All practising lawyers are required to complete and implement an annual professional development plan, and report they have done so in their Annual Lawyer Report.
We also recommend that lawyers engage in at least 50 hours of self-learning/self-study annually, in addition to the mandatory CPD Requirement.
Creating a CPD Plan
Looking for information on creating a CPD Plan?
The Society requires all practising lawyers to create an annual professional development plan and commit it to writing (see Regulation 8.3.6). All practising lawyers are expected to complete a minimum of 12 hours of professional development in each reporting year (Regulation 8.3.4)
Each year, we ask lawyers to indicate on their Annual Lawyer Report (ALR) whether they have prepared and written their CPD Plan and implemented their plan from the previous year.
The deadline for creating your CPD Plan is June 1 each year. If you already have a plan that operates on a calendar year, you may continue to use that rather than creating a plan that runs from June 1 of a given year to May 31 of the next year.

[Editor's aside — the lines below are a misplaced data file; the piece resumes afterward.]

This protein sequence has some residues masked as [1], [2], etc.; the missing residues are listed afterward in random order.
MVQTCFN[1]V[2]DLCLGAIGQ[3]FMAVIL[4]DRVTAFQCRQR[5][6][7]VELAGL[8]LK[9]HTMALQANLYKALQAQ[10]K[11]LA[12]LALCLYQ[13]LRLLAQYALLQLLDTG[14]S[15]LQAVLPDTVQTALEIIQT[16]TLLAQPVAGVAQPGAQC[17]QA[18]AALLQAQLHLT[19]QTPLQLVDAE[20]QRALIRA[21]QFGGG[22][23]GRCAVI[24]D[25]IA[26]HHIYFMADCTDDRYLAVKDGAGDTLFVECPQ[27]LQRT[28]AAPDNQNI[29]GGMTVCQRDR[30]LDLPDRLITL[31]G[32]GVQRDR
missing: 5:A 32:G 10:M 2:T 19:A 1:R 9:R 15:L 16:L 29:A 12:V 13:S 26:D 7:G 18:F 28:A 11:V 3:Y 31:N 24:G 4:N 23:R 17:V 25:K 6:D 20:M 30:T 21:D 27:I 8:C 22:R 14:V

Developing a CPD Plan
Use any type of professional development plan that works for your type of practice, as long as it is in writing and can be produced should the need arise. If you or your firm or other legal entity already have a structure for creating and implementing plans, you don’t need to change your methods.
The Society will ask you to report each June if you have a plan, but your plan does not need to run from June 1 to May 31. Some organizations create professional development plans that operate over a calendar year. As long as you are able to report that you have a professional development plan in place at all times that you are practising, it need not coincide with the Society’s fee year.
Although there are no strict requirements for what may be included in your CPD Plan, it’s a good idea to include the following elements: